Defendants argue further that this case is "on all fours" with United States v. Curwood, 338 F. Supp. 1104 (D.Mass. 1972) wherein the affidavit was found to be insufficient to establish probable cause. I reject the analogy. In Curwood the failure to identify the source of information left a question of whether that information was reliable or not. In the case at bar the information plainly comes from government agents engaged in an investigation. While it is true that the affiant might have supplemented his affidavit by adding amplifying information, the Court concludes that the facts set forth were sufficient to provide the requisite probable cause. In this regard I note the oft-cited passage from United States v. Ventresca, supra, at 108, 85 S.Ct. at 746:

These [Supreme Court] decisions reflect the recognition that the Fourth Amendment's commands, like all constitutional requirements, are practical and not abstract. If the teachings of the Court's cases are to be followed and the constitutional policy served, affidavits for search warrants, such as the one involved here, must be tested and interpreted by magistrates and courts in a commonsense and realistic fashion.

Defendants have also pointed to an error of fact in that paragraphs 5 and 6 of the affidavit referred to a "[n]otification of delivery" slip; it is undisputed that such a slip was not used since the North Hatfield Postmaster does not employ such a procedure. See n. 2, supra. Such factual inaccuracies which are neither material nor intentional are insufficient to vitiate an otherwise valid warrant. Cf., Rugendorf v. United States, 376 U.S. 528, 532, 84 S. Ct. 825, 11 L. Ed. 2d 887 (1964).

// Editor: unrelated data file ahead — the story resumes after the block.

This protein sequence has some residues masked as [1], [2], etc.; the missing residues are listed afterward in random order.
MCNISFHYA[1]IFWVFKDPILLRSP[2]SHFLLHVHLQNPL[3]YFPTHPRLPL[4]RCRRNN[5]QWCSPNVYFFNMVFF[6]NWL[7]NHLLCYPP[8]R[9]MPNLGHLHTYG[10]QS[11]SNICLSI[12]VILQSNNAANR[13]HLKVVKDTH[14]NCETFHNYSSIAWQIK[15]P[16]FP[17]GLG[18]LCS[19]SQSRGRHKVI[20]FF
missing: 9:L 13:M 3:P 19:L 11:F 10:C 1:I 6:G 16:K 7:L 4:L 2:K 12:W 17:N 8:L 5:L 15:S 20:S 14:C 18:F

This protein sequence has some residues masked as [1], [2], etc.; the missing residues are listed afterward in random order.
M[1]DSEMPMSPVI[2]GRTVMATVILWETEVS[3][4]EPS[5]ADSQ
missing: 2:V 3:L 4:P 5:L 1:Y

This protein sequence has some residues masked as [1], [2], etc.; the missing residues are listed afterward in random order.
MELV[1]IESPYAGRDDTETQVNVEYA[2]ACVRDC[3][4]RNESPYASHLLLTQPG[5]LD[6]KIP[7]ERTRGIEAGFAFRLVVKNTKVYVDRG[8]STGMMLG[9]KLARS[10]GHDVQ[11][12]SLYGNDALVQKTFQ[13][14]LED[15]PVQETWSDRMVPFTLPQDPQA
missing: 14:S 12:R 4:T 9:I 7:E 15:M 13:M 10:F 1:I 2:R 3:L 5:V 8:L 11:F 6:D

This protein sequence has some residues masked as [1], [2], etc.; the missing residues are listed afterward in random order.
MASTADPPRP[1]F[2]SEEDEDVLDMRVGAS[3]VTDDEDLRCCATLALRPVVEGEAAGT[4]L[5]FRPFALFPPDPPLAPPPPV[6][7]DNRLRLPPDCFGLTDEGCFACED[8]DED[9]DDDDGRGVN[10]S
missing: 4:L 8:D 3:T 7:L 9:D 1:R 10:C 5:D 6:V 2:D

Insertion of the "Beeper"

The warrantless insertion of a "beeper" in each of the packages raises a question of whether such a device comes within the protection of the Fourth Amendment; i. e., whether the placing of the "beeper" constituted a "search".

Defendants contend that this device continuously monitored the events taking place within the apartment once Carpenter had returned with the packages. Such monitoring, however, was of a limited nature. No conversations were overheard or recorded as a result of the presence of the "beeper". Its only function in this case was to signal the agents when the packages were opened. They had a warrant to seize the boxes; it was not a matter of seizing evidence to which they would not have otherwise been entitled. Without doubt there was an "intrusion", but does such an intrusion rise to the level of a search requiring a warrant under the Fourth Amendment? I think not.